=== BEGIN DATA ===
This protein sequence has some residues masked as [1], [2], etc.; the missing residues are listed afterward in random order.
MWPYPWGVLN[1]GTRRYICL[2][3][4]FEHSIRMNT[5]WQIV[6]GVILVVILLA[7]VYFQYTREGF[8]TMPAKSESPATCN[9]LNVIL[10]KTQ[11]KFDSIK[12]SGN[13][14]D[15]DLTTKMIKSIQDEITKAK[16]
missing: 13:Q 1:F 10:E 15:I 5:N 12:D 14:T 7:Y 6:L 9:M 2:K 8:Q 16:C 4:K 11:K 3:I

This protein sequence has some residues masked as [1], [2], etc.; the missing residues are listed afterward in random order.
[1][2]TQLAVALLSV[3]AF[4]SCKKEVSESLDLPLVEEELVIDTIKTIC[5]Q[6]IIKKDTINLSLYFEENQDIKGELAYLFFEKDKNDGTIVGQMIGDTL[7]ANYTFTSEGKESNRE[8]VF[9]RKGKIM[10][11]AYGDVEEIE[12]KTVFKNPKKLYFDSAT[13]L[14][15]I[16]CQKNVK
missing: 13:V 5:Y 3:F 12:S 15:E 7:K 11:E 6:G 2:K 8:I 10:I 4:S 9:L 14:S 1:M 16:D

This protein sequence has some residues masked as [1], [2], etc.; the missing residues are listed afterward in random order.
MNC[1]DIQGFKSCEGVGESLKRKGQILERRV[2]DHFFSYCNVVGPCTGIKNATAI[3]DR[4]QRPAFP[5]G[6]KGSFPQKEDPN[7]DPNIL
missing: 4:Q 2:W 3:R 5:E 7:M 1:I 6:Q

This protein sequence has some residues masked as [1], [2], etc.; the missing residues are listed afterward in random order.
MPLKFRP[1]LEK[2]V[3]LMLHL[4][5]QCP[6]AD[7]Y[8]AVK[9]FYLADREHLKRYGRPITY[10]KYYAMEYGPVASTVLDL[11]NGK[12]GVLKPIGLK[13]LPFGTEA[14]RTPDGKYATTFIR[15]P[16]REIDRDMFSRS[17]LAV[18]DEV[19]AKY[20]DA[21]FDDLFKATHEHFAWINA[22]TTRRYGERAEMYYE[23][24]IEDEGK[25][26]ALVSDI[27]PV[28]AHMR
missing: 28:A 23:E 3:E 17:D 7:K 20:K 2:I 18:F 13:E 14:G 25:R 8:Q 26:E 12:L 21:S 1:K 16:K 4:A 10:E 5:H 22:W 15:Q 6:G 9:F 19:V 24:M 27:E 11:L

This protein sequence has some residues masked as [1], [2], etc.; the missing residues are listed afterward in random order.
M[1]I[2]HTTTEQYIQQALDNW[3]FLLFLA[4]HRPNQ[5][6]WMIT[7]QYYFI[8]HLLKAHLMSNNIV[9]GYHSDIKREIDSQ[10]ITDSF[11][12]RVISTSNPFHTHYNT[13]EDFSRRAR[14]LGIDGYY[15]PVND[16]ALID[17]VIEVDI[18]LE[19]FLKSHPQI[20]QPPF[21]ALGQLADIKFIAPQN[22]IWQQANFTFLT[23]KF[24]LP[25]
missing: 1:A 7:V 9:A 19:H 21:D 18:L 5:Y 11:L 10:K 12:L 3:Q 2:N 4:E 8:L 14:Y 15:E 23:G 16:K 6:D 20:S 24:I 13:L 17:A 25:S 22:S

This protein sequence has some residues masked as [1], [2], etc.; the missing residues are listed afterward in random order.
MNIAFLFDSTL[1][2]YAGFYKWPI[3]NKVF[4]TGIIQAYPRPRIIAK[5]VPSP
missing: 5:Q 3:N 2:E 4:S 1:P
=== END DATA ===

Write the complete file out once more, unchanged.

This protein sequence has some residues masked as [1], [2], etc.; the missing residues are listed afterward in random order.
MWPYPWGVLN[1]GTRRYICL[2][3][4]FEHSIRMNT[5]WQIV[6]GVILVVILLA[7]VYFQYTREGF[8]TMPAKSESPATCN[9]LNVIL[10]KTQ[11]KFDSIK[12]SGN[13][14]D[15]DLTTKMIKSIQDEITKAK[16]
missing: 13:Q 1:F 10:E 15:I 5:N 12:D 14:T 7:Y 6:L 9:M 2:K 8:Q 16:C 4:K 11:K 3:I

This protein sequence has some residues masked as [1], [2], etc.; the missing residues are listed afterward in random order.
[1][2]TQLAVALLSV[3]AF[4]SCKKEVSESLDLPLVEEELVIDTIKTIC[5]Q[6]IIKKDTINLSLYFEENQDIKGELAYLFFEKDKNDGTIVGQMIGDTL[7]ANYTFTSEGKESNRE[8]VF[9]RKGKIM[10][11]AYGDVEEIE[12]KTVFKNPKKLYFDSAT[13]L[14][15]I[16]CQKNVK
missing: 13:V 5:Y 3:F 12:S 15:E 7:K 11:E 6:G 2:K 8:I 10:I 4:S 9:L 14:S 1:M 16:D

This protein sequence has some residues masked as [1], [2], etc.; the missing residues are listed afterward in random order.
MNC[1]DIQGFKSCEGVGESLKRKGQILERRV[2]DHFFSYCNVVGPCTGIKNATAI[3]DR[4]QRPAFP[5]G[6]KGSFPQKEDPN[7]DPNIL
missing: 4:Q 2:W 3:R 5:E 7:M 1:I 6:Q

This protein sequence has some residues masked as [1], [2], etc.; the missing residues are listed afterward in random order.
MPLKFRP[1]LEK[2]V[3]LMLHL[4][5]QCP[6]AD[7]Y[8]AVK[9]FYLADREHLKRYGRPITY[10]KYYAMEYGPVASTVLDL[11]NGK[12]GVLKPIGLK[13]LPFGTEA[14]RTPDGKYATTFIR[15]P[16]REIDRDMFSRS[17]LAV[18]DEV[19]AKY[20]DA[21]FDDLFKATHEHFAWINA[22]TTRRYGERAEMYYE[23][24]IEDEGK[25][26]ALVSDI[27]PV[28]AHMR
missing: 28:A 23:E 3:E 17:D 7:K 20:K 2:I 18:F 13:E 14:G 25:R 8:Q 26:E 12:L 21:S 1:K 16:K 4:A 10:E 5:H 22:W 15:Q 6:G 9:F 19:V 24:M 27:E 11:L

This protein sequence has some residues masked as [1], [2], etc.; the missing residues are listed afterward in random order.
M[1]I[2]HTTTEQYIQQALDNW[3]FLLFLA[4]HRPNQ[5][6]WMIT[7]QYYFI[8]HLLKAHLMSNNIV[9]GYHSDIKREIDSQ[10]ITDSF[11][12]RVISTSNPFHTHYNT[13]EDFSRRAR[14]LGIDGYY[15]PVND[16]ALID[17]VIEVDI[18]LE[19]FLKSHPQI[20]QPPF[21]ALGQLADIKFIAPQN[22]IWQQANFTFLT[23]KF[24]LP[25]
missing: 1:A 7:V 9:A 19:H 21:D 18:L 5:Y 11:L 10:K 12:L 3:Q 2:N 4:E 8:L 14:Y 15:E 23:G 16:K 6:D 20:S 24:I 13:L 17:A 25:S 22:S

This protein sequence has some residues masked as [1], [2], etc.; the missing residues are listed afterward in random order.
MNIAFLFDSTL[1][2]YAGFYKWPI[3]NKVF[4]TGIIQAYPRPRIIAK[5]VPSP
missing: 5:Q 3:N 2:E 4:S 1:P